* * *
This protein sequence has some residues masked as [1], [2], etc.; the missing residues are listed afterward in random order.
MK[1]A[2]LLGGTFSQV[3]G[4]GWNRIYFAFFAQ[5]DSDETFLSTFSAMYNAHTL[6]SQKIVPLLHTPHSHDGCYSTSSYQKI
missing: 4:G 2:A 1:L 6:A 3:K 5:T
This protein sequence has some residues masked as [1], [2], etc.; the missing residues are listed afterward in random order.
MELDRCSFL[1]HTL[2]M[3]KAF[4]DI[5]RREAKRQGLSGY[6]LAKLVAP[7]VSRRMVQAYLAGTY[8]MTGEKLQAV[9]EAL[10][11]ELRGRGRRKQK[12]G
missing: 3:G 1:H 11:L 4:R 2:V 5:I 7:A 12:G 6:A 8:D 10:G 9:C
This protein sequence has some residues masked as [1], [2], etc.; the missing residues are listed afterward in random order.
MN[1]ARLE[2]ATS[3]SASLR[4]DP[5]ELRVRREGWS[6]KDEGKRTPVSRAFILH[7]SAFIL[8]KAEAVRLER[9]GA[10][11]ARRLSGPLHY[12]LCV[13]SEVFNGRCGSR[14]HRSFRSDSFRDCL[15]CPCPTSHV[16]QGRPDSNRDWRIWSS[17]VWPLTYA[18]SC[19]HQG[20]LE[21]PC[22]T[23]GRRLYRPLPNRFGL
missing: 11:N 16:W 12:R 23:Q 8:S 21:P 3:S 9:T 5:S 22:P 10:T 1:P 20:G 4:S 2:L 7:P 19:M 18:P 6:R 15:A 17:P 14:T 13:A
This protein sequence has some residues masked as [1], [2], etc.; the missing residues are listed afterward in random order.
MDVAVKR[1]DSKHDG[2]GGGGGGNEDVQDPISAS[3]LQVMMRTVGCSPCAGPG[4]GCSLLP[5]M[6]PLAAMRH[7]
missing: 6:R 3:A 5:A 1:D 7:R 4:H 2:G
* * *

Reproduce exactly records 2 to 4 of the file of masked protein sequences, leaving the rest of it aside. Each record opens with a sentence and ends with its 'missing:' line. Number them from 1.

This protein sequence has some residues masked as [1], [2], etc.; the missing residues are listed afterward in random order.
MELDRCSFL[1]HTL[2]M[3]KAF[4]DI[5]RREAKRQGLSGY[6]LAKLVAP[7]VSRRMVQAYLAGTY[8]MTGEKLQAV[9]EAL[10][11]ELRGRGRRKQK[12]G
missing: 3:G 1:H 11:L 4:R 2:V 5:I 7:A 12:G 6:A 8:D 10:G 9:C
This protein sequence has some residues masked as [1], [2], etc.; the missing residues are listed afterward in random order.
MN[1]ARLE[2]ATS[3]SASLR[4]DP[5]ELRVRREGWS[6]KDEGKRTPVSRAFILH[7]SAFIL[8]KAEAVRLER[9]GA[10][11]ARRLSGPLHY[12]LCV[13]SEVFNGRCGSR[14]HRSFRSDSFRDCL[15]CPCPTSHV[16]QGRPDSNRDWRIWSS[17]VWPLTYA[18]SC[19]HQG[20]LE[21]PC[22]T[23]GRRLYRPLPNRFGL
missing: 11:N 16:W 12:R 23:Q 8:S 21:P 3:S 9:T 5:S 22:P 10:T 1:P 20:G 4:S 2:L 7:P 19:M 18:P 6:R 15:A 17:P 14:T 13:A
This protein sequence has some residues masked as [1], [2], etc.; the missing residues are listed afterward in random order.
MDVAVKR[1]DSKHDG[2]GGGGGGNEDVQDPISAS[3]LQVMMRTVGCSPCAGPG[4]GCSLLP[5]M[6]PLAAMRH[7]
missing: 6:R 3:A 5:A 1:D 7:R 4:H 2:G